Skylanders Spyro’s Adventure has an interesting premise behind it. The player is able to take toy figures, that each contains a chip which stores your game progress and place them within a ‘Portal of Power’ transporting the creature into the game in digital form.
These are also cross-platform compatible – meaning that, for example, you can take your favourite Skylander, level it up on your Nintendo 3DS and then take the toy to your friend’s house to play with your character on their console, regardless of whether they have a Wii, Xbox 360 or PlayStation 3. There are over 30 different Skylanders toys to collect and unlock, with each offering their own unique special attacks and platforming abilities.
The game differs from its console brother in that the handheld version has a completely different story involving a separate antagonist, Hektor, and is more of an action-platform game. The console version instead sees you contend with Kaos as the main villain, and encompasses a grab loot-fest with light RPG elements. As the portable version of the game, players are able to digitally store up to two different Skylanders to take with them on the go. All of the currently released Skylanders are compatible with the Nintendo 3DS version, and each day the game offers an additional experience bonus for using a Skylander toy that matches that day’s elements.
The basic gameplay element has you leading whichever of the two Skylanders you chose to store in the system through the platforming levels to gather ‘Radiance crystals’ or meet other stage-specific challenges. Once one, or several, of the challenges have been completed, the game becomes a ‘Beat the clock’ race. If you are not able to get to the exit before time expires, Hektor unleashes a blast that will kill you instantly. As I progressed through the game I had to play certain levels numerous times simply because I was unable to beat the clock in certain instances.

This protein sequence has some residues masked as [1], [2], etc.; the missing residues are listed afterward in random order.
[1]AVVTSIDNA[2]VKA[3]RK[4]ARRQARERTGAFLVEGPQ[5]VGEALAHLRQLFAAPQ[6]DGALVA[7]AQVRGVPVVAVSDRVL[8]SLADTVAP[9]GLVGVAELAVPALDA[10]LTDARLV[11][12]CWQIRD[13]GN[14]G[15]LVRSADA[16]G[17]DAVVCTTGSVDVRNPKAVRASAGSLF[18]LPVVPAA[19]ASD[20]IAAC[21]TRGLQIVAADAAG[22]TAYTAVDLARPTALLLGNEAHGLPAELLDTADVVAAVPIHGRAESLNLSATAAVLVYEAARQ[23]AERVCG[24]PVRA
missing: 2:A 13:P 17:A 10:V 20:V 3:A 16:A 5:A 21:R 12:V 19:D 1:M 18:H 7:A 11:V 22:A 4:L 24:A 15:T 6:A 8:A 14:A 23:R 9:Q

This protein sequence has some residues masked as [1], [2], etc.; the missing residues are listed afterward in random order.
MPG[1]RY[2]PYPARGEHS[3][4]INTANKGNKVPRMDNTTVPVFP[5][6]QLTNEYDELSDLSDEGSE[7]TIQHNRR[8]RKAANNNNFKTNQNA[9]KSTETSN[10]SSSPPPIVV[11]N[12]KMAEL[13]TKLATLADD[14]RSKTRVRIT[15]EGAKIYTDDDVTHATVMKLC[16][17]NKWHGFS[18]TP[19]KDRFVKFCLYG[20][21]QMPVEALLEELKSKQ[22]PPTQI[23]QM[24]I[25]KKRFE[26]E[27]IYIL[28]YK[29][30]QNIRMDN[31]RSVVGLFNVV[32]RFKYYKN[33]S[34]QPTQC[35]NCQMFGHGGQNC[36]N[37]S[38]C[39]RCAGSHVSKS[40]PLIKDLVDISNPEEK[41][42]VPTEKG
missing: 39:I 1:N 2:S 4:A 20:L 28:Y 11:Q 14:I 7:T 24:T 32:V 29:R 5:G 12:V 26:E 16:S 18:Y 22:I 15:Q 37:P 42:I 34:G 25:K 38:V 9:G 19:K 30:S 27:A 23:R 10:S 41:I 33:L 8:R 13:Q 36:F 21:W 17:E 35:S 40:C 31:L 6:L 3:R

As mentioned earlier, there are over 30 Skylanders toys that encompass eight varying elements. While it is possible to complete the game with two of the three included characters, completionists will need to purchase an additional five characters, one for each element. At £6.99 ($7.99) per character, this can be a little on the expensive side; especially since the game itself retails for £49.99 ($69.99), regardless of whether it is the Nintendo 3DS or console version. Although, in the game’s defense I suppose the extra characters can be viewed as purchasing character downloadable content for the game.
The stereoscopic 3D effects offered by the Nintendo 3DS are implemented very well in the game, and I found them to be extremely helpful in certain platform challenges, especially during the later levels.
The game is designed for a younger audience, which is painfully obvious when signing up for the game’s online community. Although, Skylanders Spyro’s Adventure will still provide a challenge for older, more experienced gamers – especially the final levels. I did encounter some glitches that moved the static camera after I was in the air trying to reach a different edge. While a minor annoyance, this did cause me to miss the intended area and fall to my death on a few occasions.
If you can look past the initial cost of the game, and the additional cost of characters I recommend this fun and challenging handheld platformer for younger and older gamers alike.
Version Tested: Nintendo 3DS